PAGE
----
The holistic ecological approach highlights the central role of the environment in talent development in sport and acknowledges that some sporting environments are more successful than others in nurturing athlete development. Case studies of successful athletic talent development environments (ATDEs) in Scandinavia have suggested that successful environments are unique but also share a number of features that determine their success. The present study tests this suggestion by applying the holistic ecological approach to the study of a struggling ATDE, which is a golf team in a sport academy in Denmark with limited success in producing senior elite athletes from among its juniors. Adopting a case study design, we collected data from multiple perspectives (in-depth interviews with administrators, coaches and athletes), from multiple situations (observation of training, competitions and daily life) and from the analysis of documents. We found that the struggling environment was characterised by features that are in opposition to those of successful environments; e.g.: a lack of supportive training groups and role models; little understanding from non-sport environment; no integration of efforts among different parts of the environment; and an incoherent organisational culture. This finding provides support to the idea that the previously suggested features of successful environments do indeed capture qualities that successful environments possess and less successful ones lack (at least within a fairly similar cultural setting such as Scandinavia). The investigation of struggling ATDEs from a holistic ecological perspective provides the sport psychology practitioner with a strategy to strengthen the environment.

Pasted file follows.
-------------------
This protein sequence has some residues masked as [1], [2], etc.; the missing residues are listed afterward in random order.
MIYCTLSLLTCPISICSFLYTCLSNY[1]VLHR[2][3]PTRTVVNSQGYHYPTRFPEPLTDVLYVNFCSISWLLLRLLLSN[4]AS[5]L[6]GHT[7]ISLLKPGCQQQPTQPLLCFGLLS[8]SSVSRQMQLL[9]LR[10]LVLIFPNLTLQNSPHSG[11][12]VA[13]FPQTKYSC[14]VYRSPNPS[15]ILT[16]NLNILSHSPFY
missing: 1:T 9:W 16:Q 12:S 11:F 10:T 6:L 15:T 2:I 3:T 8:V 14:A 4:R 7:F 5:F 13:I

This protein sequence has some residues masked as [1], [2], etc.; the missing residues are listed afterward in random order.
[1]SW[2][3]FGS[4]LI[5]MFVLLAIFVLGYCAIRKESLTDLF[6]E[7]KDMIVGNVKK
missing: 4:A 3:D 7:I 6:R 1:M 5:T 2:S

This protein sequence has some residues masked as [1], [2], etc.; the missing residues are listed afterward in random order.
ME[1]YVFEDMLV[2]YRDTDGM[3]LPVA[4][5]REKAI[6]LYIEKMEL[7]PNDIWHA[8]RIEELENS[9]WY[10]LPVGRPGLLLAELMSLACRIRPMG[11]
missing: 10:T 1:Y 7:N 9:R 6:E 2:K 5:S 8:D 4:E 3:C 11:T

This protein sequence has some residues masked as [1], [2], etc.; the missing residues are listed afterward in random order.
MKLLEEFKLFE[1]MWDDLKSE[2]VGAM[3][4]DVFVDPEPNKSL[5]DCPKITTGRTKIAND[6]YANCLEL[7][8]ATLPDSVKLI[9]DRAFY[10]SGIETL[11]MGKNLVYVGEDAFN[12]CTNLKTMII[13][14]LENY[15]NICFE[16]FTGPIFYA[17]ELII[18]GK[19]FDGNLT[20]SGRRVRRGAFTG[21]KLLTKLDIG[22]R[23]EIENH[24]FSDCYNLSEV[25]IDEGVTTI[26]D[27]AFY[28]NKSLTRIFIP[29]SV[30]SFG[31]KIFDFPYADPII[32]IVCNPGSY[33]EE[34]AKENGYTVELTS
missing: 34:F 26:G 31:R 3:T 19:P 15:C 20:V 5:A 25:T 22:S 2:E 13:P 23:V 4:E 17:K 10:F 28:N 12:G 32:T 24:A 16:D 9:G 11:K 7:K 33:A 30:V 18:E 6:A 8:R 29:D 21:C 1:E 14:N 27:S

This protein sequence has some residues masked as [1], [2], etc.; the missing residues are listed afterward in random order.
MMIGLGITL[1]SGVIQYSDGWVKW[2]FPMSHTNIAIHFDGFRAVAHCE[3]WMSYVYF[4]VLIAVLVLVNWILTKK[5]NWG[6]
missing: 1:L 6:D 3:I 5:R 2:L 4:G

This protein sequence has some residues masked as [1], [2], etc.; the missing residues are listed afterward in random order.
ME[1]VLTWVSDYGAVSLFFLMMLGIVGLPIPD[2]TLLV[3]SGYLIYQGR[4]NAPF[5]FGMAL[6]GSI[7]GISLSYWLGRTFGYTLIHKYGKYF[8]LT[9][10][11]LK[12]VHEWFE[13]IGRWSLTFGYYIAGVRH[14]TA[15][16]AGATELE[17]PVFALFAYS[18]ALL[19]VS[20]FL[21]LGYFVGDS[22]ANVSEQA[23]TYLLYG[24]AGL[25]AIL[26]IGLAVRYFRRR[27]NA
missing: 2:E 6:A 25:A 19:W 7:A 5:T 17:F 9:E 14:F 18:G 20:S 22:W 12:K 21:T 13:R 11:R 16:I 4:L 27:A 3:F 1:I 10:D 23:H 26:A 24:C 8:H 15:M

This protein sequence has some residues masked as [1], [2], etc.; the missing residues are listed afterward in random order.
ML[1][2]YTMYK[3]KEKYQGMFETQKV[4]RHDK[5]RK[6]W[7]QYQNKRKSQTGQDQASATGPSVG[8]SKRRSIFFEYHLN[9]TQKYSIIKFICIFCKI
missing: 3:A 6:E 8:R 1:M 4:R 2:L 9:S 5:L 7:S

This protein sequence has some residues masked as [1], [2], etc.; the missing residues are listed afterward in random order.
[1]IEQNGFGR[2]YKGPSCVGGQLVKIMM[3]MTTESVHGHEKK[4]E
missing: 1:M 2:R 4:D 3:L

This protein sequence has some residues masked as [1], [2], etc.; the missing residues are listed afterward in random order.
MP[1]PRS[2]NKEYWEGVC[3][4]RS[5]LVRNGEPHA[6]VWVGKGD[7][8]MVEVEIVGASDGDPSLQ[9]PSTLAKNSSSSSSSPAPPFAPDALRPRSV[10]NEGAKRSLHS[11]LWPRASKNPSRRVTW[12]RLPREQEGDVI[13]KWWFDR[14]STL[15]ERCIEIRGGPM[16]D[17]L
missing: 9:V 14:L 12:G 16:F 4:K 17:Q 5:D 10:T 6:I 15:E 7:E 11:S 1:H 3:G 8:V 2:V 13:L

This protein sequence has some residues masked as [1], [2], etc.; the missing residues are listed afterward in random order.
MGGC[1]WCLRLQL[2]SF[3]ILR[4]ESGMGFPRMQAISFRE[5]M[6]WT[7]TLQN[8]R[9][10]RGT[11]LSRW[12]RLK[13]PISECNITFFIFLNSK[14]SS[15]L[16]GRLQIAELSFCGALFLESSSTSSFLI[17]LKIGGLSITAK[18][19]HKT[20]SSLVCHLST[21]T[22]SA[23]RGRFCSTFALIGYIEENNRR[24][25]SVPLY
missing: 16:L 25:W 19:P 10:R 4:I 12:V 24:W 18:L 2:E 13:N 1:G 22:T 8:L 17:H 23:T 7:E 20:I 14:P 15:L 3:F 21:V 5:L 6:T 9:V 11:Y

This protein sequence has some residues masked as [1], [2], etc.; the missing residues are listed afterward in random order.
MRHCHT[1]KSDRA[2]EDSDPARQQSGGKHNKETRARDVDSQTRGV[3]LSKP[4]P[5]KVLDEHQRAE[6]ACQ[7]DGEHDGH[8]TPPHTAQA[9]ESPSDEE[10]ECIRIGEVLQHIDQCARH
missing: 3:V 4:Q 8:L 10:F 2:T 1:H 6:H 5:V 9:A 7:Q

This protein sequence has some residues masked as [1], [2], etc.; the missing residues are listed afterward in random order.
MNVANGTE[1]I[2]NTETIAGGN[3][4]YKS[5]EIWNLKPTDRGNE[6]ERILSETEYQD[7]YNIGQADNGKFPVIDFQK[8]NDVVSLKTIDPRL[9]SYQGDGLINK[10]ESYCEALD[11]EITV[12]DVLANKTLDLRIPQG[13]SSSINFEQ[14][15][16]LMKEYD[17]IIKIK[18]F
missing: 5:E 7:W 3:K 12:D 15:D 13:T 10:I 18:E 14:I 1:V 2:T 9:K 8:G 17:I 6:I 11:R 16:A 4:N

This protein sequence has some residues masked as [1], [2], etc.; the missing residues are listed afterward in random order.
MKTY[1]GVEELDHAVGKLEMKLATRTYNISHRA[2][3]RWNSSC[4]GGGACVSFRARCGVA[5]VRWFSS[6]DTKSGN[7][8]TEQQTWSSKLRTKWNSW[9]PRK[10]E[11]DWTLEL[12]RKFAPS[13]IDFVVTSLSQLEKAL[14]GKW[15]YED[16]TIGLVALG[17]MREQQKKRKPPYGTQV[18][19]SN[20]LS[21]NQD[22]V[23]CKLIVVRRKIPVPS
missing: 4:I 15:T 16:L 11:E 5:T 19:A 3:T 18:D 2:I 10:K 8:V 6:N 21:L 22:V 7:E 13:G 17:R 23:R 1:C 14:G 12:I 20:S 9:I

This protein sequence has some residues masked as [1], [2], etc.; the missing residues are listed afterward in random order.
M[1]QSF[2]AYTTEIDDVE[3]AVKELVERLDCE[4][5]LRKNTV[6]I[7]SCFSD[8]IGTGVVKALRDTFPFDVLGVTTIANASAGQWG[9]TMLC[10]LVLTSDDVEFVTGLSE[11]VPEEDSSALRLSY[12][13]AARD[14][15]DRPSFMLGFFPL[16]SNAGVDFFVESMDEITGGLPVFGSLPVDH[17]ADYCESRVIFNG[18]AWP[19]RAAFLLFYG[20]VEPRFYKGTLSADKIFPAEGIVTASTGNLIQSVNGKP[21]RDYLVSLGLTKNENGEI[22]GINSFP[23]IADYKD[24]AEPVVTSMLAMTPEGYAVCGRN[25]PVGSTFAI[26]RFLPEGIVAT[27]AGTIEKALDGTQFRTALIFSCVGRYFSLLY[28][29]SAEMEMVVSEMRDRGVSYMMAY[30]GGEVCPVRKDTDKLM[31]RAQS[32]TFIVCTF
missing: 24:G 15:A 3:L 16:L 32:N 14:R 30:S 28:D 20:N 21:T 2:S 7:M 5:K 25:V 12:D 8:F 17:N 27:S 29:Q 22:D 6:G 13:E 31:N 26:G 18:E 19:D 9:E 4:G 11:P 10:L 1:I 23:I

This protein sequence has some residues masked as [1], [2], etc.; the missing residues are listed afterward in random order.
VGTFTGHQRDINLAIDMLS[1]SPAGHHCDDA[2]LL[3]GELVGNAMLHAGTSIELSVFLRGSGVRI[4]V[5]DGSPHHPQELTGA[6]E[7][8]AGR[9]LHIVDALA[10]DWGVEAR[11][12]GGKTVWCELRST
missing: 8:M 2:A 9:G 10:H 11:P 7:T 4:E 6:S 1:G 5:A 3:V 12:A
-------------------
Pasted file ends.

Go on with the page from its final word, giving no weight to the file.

|Journal||International Journal of Sport and Exercise Psychology|
|Publication status||Published - Apr 2014|
- applied sport psychology
- athletic talent development environment
- case studies
- holistic ecological approach
- interpersonal processes